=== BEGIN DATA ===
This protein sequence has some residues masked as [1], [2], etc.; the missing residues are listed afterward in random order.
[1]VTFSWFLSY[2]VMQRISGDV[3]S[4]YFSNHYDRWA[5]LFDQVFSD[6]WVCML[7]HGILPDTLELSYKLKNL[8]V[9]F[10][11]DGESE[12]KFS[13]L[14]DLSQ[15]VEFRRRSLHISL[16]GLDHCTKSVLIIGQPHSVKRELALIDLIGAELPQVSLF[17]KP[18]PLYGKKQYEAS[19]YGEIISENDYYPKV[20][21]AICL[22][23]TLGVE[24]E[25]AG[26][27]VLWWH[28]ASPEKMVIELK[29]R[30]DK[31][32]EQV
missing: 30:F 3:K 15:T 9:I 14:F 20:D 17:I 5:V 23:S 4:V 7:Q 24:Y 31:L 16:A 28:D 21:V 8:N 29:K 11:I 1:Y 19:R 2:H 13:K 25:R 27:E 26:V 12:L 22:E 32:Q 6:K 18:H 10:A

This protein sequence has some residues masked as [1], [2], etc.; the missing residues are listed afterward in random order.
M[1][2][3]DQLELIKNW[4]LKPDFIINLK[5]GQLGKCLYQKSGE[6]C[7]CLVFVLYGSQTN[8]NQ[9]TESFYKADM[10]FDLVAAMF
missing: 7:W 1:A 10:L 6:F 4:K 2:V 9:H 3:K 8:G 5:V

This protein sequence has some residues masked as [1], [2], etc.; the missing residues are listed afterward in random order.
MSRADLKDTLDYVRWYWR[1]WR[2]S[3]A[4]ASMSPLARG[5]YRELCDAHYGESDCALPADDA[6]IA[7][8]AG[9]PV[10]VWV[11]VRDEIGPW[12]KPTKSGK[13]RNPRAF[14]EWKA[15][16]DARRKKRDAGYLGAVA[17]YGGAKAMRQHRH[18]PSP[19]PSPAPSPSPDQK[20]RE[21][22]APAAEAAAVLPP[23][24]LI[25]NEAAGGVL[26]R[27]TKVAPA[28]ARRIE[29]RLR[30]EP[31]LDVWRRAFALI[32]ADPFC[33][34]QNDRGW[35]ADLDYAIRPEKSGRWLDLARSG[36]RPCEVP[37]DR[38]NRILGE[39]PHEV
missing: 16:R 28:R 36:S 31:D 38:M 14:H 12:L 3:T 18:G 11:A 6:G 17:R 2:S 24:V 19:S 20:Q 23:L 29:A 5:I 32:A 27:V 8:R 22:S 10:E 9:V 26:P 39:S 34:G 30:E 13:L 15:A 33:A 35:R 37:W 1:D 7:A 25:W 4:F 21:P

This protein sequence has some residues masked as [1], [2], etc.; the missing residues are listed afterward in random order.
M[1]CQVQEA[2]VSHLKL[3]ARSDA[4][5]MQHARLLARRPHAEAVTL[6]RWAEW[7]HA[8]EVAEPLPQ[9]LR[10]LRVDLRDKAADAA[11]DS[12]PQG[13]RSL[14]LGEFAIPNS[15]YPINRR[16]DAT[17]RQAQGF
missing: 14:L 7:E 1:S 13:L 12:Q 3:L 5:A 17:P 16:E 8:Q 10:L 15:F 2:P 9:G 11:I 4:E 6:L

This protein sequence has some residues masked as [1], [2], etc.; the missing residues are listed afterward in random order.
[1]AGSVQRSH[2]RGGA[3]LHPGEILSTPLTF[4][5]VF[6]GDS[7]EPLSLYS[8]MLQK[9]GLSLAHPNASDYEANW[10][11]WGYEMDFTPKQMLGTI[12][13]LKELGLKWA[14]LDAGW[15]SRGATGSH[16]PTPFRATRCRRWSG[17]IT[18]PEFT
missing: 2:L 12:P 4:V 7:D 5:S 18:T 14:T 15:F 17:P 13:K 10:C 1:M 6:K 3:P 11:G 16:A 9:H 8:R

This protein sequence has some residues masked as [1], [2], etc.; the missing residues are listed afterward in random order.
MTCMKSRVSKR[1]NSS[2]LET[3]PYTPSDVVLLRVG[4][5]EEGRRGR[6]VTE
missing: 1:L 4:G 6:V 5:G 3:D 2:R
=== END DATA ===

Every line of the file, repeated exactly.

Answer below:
This protein sequence has some residues masked as [1], [2], etc.; the missing residues are listed afterward in random order.
[1]VTFSWFLSY[2]VMQRISGDV[3]S[4]YFSNHYDRWA[5]LFDQVFSD[6]WVCML[7]HGILPDTLELSYKLKNL[8]V[9]F[10][11]DGESE[12]KFS[13]L[14]DLSQ[15]VEFRRRSLHISL[16]GLDHCTKSVLIIGQPHSVKRELALIDLIGAELPQVSLF[17]KP[18]PLYGKKQYEAS[19]YGEIISENDYYPKV[20][21]AICL[22][23]TLGVE[24]E[25]AG[26][27]VLWWH[28]ASPEKMVIELK[29]R[30]DK[31][32]EQV
missing: 30:F 3:K 15:T 9:I 14:F 20:D 17:I 5:V 23:S 4:V 7:Q 24:Y 31:L 16:A 28:D 21:V 8:N 29:K 11:I 1:Y 19:R 2:H 13:K 25:R 27:E 26:V 12:L 22:E 32:Q 6:K 18:H 10:A

This protein sequence has some residues masked as [1], [2], etc.; the missing residues are listed afterward in random order.
M[1][2][3]DQLELIKNW[4]LKPDFIINLK[5]GQLGKCLYQKSGE[6]C[7]CLVFVLYGSQTN[8]NQ[9]TESFYKADM[10]FDLVAAMF
missing: 7:W 1:A 10:L 6:F 4:K 2:V 9:H 3:K 8:G 5:V

This protein sequence has some residues masked as [1], [2], etc.; the missing residues are listed afterward in random order.
MSRADLKDTLDYVRWYWR[1]WR[2]S[3]A[4]ASMSPLARG[5]YRELCDAHYGESDCALPADDA[6]IA[7][8]AG[9]PV[10]VWV[11]VRDEIGPW[12]KPTKSGK[13]RNPRAF[14]EWKA[15][16]DARRKKRDAGYLGAVA[17]YGGAKAMRQHRH[18]PSP[19]PSPAPSPSPDQK[20]RE[21][22]APAAEAAAVLPP[23][24]LI[25]NEAAGGVL[26]R[27]TKVAPA[28]ARRIE[29]RLR[30]EP[31]LDVWRRAFALI[32]ADPFC[33][34]QNDRGW[35]ADLDYAIRPEKSGRWLDLARSG[36]RPCEVP[37]DR[38]NRILGE[39]PHEV
missing: 16:R 28:R 36:S 31:D 38:M 14:H 12:L 3:T 18:G 11:A 6:G 17:R 2:S 24:V 19:S 20:Q 23:L 29:A 5:I 32:A 27:V 8:R 22:S 10:E 9:V 26:P 39:S 34:G 30:E 13:L 15:A 33:A 35:R 37:W 1:D 7:A 25:W 4:F 21:P

This protein sequence has some residues masked as [1], [2], etc.; the missing residues are listed afterward in random order.
M[1]CQVQEA[2]VSHLKL[3]ARSDA[4][5]MQHARLLARRPHAEAVTL[6]RWAEW[7]HA[8]EVAEPLPQ[9]LR[10]LRVDLRDKAADAA[11]DS[12]PQG[13]RSL[14]LGEFAIPNS[15]YPINRR[16]DAT[17]RQAQGF
missing: 14:L 7:E 1:S 13:L 12:Q 3:L 5:A 17:P 16:E 8:Q 10:L 15:F 2:P 9:G 11:I 4:E 6:L

This protein sequence has some residues masked as [1], [2], etc.; the missing residues are listed afterward in random order.
[1]AGSVQRSH[2]RGGA[3]LHPGEILSTPLTF[4][5]VF[6]GDS[7]EPLSLYS[8]MLQK[9]GLSLAHPNASDYEANW[10][11]WGYEMDFTPKQMLGTI[12][13]LKELGLKWA[14]LDAGW[15]SRGATGSH[16]PTPFRATRCRRWSG[17]IT[18]PEFT
missing: 2:L 12:P 4:V 7:D 5:S 18:T 14:T 15:F 17:P 13:K 10:C 1:M 6:K 3:P 11:G 16:A 9:H 8:R

This protein sequence has some residues masked as [1], [2], etc.; the missing residues are listed afterward in random order.
MTCMKSRVSKR[1]NSS[2]LET[3]PYTPSDVVLLRVG[4][5]EEGRRGR[6]VTE
missing: 1:L 4:G 6:V 5:G 3:D 2:R